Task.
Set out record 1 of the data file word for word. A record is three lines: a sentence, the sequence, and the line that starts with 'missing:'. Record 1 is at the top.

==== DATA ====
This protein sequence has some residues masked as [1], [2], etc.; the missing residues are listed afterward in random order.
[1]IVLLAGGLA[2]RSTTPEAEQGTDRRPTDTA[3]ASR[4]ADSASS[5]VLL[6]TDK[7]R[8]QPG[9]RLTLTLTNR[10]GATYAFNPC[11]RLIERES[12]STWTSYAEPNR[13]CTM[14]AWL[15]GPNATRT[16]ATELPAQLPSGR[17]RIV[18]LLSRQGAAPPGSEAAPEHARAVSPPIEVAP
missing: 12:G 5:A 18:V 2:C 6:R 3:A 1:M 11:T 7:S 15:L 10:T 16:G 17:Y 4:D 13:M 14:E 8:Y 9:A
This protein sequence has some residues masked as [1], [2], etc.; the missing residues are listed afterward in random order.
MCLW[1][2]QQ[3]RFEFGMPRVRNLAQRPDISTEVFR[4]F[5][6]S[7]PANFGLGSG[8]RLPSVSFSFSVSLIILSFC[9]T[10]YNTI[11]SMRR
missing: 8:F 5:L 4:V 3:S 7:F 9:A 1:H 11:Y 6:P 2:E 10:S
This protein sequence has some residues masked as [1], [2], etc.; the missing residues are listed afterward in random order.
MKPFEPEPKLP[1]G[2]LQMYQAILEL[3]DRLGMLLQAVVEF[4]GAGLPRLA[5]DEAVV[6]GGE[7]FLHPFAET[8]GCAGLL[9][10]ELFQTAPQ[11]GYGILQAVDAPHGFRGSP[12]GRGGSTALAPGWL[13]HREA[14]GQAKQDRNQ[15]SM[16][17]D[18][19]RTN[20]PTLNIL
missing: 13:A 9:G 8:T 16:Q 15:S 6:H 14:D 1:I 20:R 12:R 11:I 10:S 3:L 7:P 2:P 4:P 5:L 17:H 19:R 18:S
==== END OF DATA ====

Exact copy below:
This protein sequence has some residues masked as [1], [2], etc.; the missing residues are listed afterward in random order.
[1]IVLLAGGLA[2]RSTTPEAEQGTDRRPTDTA[3]ASR[4]ADSASS[5]VLL[6]TDK[7]R[8]QPG[9]RLTLTLTNR[10]GATYAFNPC[11]RLIERES[12]STWTSYAEPNR[13]CTM[14]AWL[15]GPNATRT[16]ATELPAQLPSGR[17]RIV[18]LLSRQGAAPPGSEAAPEHARAVSPPIEVAP
missing: 12:G 5:A 18:V 2:C 6:R 3:A 1:M 11:T 7:S 15:L 10:T 16:G 17:Y 4:D 13:M 14:E 8:Y 9:A